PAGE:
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the study of the past. The deciphering of man's past history is the great aim of Biology, and ultimately of all Science. For the question of Man's past is only a part of a greater question, the origin of all living species.
We may say broadly that concerning the origin of species two theories, and only two, seem possible. The first theory is that every species is the result of an act of immediate creation. And every true species, however slightly it may differ from its nearest relative, represents such a creative act, and once created is. practically unchangeable. This is the theory of immutability of species. According to the second theory all higher, probably all present existing, species are only mediately the result of a creative act. The first living germ, whenever and however created, was infused with power to give birth to higher species. Of these and their descendants some would continue to advance, others would degenerate. Each theory demands equally for its ultimate explanation a creative act; the second as much as, if not more than, the first. According to the first theory the creative power has been distributed over a series of acts, according to the second theory it has been concentrated in one primal creation. The second is the theory of the mutability of species, or, in general, of evolution, but not necessarily of Darwinism alone.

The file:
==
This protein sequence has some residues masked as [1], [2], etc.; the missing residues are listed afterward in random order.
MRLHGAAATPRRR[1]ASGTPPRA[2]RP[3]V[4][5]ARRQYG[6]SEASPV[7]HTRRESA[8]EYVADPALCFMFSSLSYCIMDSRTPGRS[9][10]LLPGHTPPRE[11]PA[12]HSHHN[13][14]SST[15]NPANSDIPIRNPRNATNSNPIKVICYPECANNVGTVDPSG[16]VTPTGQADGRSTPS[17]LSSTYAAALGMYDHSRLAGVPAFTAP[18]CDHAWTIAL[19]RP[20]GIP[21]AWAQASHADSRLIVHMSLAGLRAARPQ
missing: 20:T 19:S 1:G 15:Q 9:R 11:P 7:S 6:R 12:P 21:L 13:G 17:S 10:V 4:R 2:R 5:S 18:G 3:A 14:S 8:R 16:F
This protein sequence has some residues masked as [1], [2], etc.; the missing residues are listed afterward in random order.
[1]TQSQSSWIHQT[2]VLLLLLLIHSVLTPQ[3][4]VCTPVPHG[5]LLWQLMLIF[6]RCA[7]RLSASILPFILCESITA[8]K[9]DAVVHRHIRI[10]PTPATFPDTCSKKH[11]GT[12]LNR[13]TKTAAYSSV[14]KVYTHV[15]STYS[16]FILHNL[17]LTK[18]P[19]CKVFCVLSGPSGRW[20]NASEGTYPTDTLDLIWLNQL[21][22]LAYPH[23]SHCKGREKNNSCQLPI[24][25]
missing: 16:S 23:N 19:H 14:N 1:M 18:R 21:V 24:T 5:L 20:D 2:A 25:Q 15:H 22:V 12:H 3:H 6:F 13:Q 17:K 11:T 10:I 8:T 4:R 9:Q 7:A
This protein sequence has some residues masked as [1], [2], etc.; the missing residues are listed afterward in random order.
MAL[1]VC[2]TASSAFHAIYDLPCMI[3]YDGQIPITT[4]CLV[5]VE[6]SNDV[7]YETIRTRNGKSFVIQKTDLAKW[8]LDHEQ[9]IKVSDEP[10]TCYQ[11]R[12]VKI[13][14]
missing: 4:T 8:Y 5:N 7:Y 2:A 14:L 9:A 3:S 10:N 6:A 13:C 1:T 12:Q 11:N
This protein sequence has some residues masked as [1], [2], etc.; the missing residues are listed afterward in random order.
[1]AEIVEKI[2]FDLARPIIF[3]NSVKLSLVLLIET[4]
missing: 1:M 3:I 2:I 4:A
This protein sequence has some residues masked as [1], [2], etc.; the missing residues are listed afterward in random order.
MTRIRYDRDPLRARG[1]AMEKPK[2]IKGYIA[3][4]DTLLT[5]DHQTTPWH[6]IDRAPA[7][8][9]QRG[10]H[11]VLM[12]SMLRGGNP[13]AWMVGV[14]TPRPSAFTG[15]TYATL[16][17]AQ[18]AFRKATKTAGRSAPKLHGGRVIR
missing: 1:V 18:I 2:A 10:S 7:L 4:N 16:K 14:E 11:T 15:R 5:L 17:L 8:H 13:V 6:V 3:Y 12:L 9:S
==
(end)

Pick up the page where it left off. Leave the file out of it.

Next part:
The first theory is considered by many the more attractive and hopeful. Now a theory need not be attractive, nor at first sight appear hopeful, provided only it is true. But let me call your attention to certain conclusions which, as it appears to me, are necessarily involved in it. Its central thought is the prac